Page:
Directly in a cell, by chemical treatment and using a higher degree of sequence complementation, probes of DNA or RNA are hybridized on a chromosome(s). The fluorescent-labeled probes when finds their complementary sequence (which is a sequence of our interest), hybridize and emit fluorescence. Signals are recorded and investigated using a fluorescent microscope.
The unbound probes are washed off to avoid unwanted signals from the site of hybridization. The technique was developed in the year 1980. The whole principle is graphically explained here,
Types of probes used in the FISH:
FISH is a diverse technique, that needs separate probe preparation to inspect each sequence. Thus assay and probes vary from experiment to experiment, however, the basic process and principle remain the same. Four well-established probe types are centromere probes, locus-specific probes, whole chromosome probes and telomere probes.
Whole chromosome probe:
The whole chromosome probes apply in multi-color FISH and spectral karyotyping. It is a mixture of probes that binds to the entire chromosome length and thus different chromosomes are colored or labeled with different colored probes.
Each probe is derived from a single type of chromosome and binds to that particular chromosome only. It is employed in chromosomal rearrangement studies.
The locus-specific probes are used in the study of a particular gene or DNA sequence of interest. Consequently, it allows the identification of the gene location or target chromosomal region. It can effectively find chromosomal anomalies like deletion or duplication of a gene.
In addition, specially designed multi-locus specific probes enable the detection of multiple DNA/gene sequences on different chromosomes.
Alphoid or centromeric probes:
Alphoid probes use the repetitive nature of chromosome sequences. The centromeric and telomeric regions of a chromosome comprise highly repetitive sequences. Such sequences are used to develop Alphid probes which are often known as repeat sequence or alphoid-centromeric probes.
These types of probes are used in numerical chromosomal anomalies study and find monosomy, disomy or trisomy.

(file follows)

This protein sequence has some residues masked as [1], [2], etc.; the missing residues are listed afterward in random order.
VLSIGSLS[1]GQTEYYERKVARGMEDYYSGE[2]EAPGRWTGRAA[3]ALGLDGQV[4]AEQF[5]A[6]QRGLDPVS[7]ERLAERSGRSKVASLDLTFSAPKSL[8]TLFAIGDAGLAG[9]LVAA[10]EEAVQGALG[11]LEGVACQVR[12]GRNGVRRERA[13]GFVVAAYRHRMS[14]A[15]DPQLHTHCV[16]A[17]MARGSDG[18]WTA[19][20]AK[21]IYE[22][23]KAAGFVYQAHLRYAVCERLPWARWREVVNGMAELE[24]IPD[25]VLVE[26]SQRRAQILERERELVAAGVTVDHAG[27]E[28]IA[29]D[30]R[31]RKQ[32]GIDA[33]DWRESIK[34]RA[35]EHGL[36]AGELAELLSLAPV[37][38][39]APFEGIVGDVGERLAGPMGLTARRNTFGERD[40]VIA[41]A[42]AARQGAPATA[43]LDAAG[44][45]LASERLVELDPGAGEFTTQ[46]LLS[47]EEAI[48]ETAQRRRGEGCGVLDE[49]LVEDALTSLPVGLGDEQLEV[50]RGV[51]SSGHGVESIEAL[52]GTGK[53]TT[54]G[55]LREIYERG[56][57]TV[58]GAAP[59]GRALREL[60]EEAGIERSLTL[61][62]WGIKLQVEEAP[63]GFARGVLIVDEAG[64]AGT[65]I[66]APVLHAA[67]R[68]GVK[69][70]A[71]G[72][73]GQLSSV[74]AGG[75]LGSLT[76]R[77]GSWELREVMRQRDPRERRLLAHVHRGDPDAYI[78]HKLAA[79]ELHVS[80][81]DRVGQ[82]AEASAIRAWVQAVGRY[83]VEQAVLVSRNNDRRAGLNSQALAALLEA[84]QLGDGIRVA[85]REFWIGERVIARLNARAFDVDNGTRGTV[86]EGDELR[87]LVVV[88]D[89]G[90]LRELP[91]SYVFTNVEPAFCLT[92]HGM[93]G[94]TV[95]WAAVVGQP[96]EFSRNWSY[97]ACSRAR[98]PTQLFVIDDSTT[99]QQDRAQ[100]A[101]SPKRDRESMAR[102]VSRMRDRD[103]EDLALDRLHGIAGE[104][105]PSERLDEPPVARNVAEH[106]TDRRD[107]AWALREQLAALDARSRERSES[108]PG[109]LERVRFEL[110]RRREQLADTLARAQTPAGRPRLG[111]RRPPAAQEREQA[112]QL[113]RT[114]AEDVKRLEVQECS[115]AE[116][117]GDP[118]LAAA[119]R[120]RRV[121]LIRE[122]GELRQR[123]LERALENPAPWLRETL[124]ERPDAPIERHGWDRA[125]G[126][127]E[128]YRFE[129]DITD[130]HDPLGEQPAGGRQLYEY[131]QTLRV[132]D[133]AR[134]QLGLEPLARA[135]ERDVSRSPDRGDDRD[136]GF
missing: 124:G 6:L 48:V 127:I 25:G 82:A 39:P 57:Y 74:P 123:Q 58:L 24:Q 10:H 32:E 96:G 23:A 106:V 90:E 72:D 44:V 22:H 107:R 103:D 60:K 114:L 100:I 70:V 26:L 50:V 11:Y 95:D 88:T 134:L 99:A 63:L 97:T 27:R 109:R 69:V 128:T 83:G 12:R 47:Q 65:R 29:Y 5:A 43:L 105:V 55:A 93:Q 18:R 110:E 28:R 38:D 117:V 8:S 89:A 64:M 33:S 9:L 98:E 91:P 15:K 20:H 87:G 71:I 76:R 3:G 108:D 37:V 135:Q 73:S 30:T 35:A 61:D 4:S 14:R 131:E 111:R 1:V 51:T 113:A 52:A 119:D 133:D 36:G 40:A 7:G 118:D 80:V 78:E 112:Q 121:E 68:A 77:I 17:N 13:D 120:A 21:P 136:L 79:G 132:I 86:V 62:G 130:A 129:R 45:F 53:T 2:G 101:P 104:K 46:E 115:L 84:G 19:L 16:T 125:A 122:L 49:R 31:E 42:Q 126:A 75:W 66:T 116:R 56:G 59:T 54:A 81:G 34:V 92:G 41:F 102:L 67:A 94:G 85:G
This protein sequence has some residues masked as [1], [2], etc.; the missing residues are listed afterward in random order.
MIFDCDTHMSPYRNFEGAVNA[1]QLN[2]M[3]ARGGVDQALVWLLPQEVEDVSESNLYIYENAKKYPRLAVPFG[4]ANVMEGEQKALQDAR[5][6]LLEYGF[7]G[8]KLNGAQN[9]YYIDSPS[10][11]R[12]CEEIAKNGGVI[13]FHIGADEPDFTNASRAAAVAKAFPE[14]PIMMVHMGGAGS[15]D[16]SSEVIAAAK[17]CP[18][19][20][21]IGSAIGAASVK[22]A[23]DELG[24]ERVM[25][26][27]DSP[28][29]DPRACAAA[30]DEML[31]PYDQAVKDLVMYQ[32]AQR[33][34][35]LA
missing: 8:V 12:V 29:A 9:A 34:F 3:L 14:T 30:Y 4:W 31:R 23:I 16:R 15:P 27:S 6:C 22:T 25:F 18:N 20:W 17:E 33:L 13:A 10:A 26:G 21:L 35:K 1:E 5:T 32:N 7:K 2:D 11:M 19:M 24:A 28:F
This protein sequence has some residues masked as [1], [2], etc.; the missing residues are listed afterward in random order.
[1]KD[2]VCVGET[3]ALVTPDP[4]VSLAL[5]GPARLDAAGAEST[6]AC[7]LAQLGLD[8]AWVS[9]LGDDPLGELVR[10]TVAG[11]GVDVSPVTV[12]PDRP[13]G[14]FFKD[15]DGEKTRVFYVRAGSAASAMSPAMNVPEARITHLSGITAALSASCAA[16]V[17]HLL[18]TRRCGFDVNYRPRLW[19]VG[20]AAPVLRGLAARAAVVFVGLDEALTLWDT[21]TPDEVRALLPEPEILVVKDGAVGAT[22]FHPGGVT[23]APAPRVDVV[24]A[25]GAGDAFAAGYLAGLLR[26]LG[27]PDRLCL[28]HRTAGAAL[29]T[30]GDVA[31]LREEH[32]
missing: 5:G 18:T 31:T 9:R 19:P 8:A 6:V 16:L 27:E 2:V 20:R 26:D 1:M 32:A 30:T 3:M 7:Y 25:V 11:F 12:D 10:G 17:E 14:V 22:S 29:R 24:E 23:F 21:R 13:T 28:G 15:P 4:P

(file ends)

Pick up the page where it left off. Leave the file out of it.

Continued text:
Take a look at the figure to know how different probes work.
Examples of some commercially available probes for different FISH assays are given below,
|Probe name||Used for||Location|
Different probes are nowadays available for different chromosomal anomalies, probe designing is not required for performing any FISH experiment.
Process of FISH:
FISH is indeed a simple and robust hybridization technique that requires only two things- target sequence and specific probe. Steps are elaboratively explained here.
Selection of target sequence
Target selection is a critical step. Keep in mind that FISH can effectively locate chromosomal regions of more than several thousand basepairs. So select a target having this property. However, the region of interest might be any deletion, duplication, translocation, disease-related gene or a DNA sequence.
The target is selected using computational analysis.
Design the probe
Once the target sequence is selected, based on the data of the sequence we wish to study, the probe is designed. The probe is a single-stranded sequence of DNA or RNA complementary to our gene of interest.
The polynucleotide chain which we are utilizing as a probe is then labeled with the fluorophores. Generally, the direct labeling method is used for probe generation, in which the fluorophores are directly attached to the nucleotides.
The tagging of fluorophores on the nucleotide sequence can be done using either the nick translation method or PCR. Read our article on preparing probes: DNA Probes: Labelling, Types And Uses.